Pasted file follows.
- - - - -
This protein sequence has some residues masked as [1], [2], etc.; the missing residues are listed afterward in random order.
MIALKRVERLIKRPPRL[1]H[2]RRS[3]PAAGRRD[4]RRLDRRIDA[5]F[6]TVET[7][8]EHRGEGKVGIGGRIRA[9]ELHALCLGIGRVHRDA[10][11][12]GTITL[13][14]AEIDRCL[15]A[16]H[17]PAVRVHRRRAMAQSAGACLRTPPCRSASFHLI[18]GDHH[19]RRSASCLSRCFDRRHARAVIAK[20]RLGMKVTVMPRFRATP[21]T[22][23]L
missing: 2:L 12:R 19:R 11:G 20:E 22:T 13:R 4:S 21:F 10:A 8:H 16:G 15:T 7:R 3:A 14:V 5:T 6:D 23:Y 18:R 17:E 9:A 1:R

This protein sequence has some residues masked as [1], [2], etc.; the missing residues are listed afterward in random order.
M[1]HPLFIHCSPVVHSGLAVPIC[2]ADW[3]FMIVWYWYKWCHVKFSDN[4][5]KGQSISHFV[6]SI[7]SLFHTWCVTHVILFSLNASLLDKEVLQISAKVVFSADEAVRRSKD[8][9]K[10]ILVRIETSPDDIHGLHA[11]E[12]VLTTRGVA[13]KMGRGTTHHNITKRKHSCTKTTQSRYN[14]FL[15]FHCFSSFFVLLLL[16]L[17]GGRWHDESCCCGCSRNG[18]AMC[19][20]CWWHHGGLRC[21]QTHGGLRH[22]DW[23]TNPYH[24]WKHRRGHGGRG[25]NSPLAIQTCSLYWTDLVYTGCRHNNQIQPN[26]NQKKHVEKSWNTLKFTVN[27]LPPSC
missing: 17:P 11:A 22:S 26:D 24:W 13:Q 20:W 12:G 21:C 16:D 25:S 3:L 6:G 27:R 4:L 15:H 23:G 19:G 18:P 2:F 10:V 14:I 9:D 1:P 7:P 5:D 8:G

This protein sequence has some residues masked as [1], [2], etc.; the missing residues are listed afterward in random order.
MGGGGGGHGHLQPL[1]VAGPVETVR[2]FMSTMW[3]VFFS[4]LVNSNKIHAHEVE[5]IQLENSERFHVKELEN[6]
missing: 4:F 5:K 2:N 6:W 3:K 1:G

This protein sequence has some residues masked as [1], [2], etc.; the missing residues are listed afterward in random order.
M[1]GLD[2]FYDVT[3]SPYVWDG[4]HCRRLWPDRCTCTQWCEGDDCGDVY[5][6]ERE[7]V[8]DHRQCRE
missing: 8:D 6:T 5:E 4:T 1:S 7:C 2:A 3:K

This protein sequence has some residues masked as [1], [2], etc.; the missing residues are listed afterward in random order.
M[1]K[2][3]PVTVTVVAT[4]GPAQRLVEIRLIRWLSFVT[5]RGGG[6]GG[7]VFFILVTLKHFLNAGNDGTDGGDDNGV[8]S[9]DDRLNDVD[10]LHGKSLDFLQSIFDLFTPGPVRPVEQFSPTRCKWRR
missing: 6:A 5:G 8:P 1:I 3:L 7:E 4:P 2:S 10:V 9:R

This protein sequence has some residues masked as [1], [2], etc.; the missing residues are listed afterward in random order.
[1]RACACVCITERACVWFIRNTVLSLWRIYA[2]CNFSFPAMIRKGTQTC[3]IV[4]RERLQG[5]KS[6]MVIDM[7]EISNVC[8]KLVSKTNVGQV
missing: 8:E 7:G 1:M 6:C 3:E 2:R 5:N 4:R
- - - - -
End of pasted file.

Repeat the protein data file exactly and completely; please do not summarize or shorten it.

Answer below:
This protein sequence has some residues masked as [1], [2], etc.; the missing residues are listed afterward in random order.
MIALKRVERLIKRPPRL[1]H[2]RRS[3]PAAGRRD[4]RRLDRRIDA[5]F[6]TVET[7][8]EHRGEGKVGIGGRIRA[9]ELHALCLGIGRVHRDA[10][11][12]GTITL[13][14]AEIDRCL[15]A[16]H[17]PAVRVHRRRAMAQSAGACLRTPPCRSASFHLI[18]GDHH[19]RRSASCLSRCFDRRHARAVIAK[20]RLGMKVTVMPRFRATP[21]T[22][23]L
missing: 2:L 12:R 19:R 11:G 20:E 22:T 13:R 4:S 21:F 10:A 8:H 16:G 15:T 7:R 3:A 14:V 5:T 6:D 23:Y 18:R 17:E 9:A 1:R

This protein sequence has some residues masked as [1], [2], etc.; the missing residues are listed afterward in random order.
M[1]HPLFIHCSPVVHSGLAVPIC[2]ADW[3]FMIVWYWYKWCHVKFSDN[4][5]KGQSISHFV[6]SI[7]SLFHTWCVTHVILFSLNASLLDKEVLQISAKVVFSADEAVRRSKD[8][9]K[10]ILVRIETSPDDIHGLHA[11]E[12]VLTTRGVA[13]KMGRGTTHHNITKRKHSCTKTTQSRYN[14]FL[15]FHCFSSFFVLLLL[16]L[17]GGRWHDESCCCGCSRNG[18]AMC[19][20]CWWHHGGLRC[21]QTHGGLRH[22]DW[23]TNPYH[24]WKHRRGHGGRG[25]NSPLAIQTCSLYWTDLVYTGCRHNNQIQPN[26]NQKKHVEKSWNTLKFTVN[27]LPPSC
missing: 17:P 11:A 22:S 26:D 24:W 13:Q 20:W 12:G 21:C 16:D 25:S 3:L 6:G 27:R 4:L 15:H 23:G 19:G 18:P 2:F 10:V 14:I 9:D 1:P 7:P 5:D 8:G

This protein sequence has some residues masked as [1], [2], etc.; the missing residues are listed afterward in random order.
MGGGGGGHGHLQPL[1]VAGPVETVR[2]FMSTMW[3]VFFS[4]LVNSNKIHAHEVE[5]IQLENSERFHVKELEN[6]
missing: 4:F 5:K 2:N 6:W 3:K 1:G

This protein sequence has some residues masked as [1], [2], etc.; the missing residues are listed afterward in random order.
M[1]GLD[2]FYDVT[3]SPYVWDG[4]HCRRLWPDRCTCTQWCEGDDCGDVY[5][6]ERE[7]V[8]DHRQCRE
missing: 8:D 6:T 5:E 4:T 1:S 7:C 2:A 3:K

This protein sequence has some residues masked as [1], [2], etc.; the missing residues are listed afterward in random order.
M[1]K[2][3]PVTVTVVAT[4]GPAQRLVEIRLIRWLSFVT[5]RGGG[6]GG[7]VFFILVTLKHFLNAGNDGTDGGDDNGV[8]S[9]DDRLNDVD[10]LHGKSLDFLQSIFDLFTPGPVRPVEQFSPTRCKWRR
missing: 6:A 5:G 8:P 1:I 3:L 7:E 4:P 2:S 10:V 9:R

This protein sequence has some residues masked as [1], [2], etc.; the missing residues are listed afterward in random order.
[1]RACACVCITERACVWFIRNTVLSLWRIYA[2]CNFSFPAMIRKGTQTC[3]IV[4]RERLQG[5]KS[6]MVIDM[7]EISNVC[8]KLVSKTNVGQV
missing: 8:E 7:G 1:M 6:C 3:E 2:R 5:N 4:R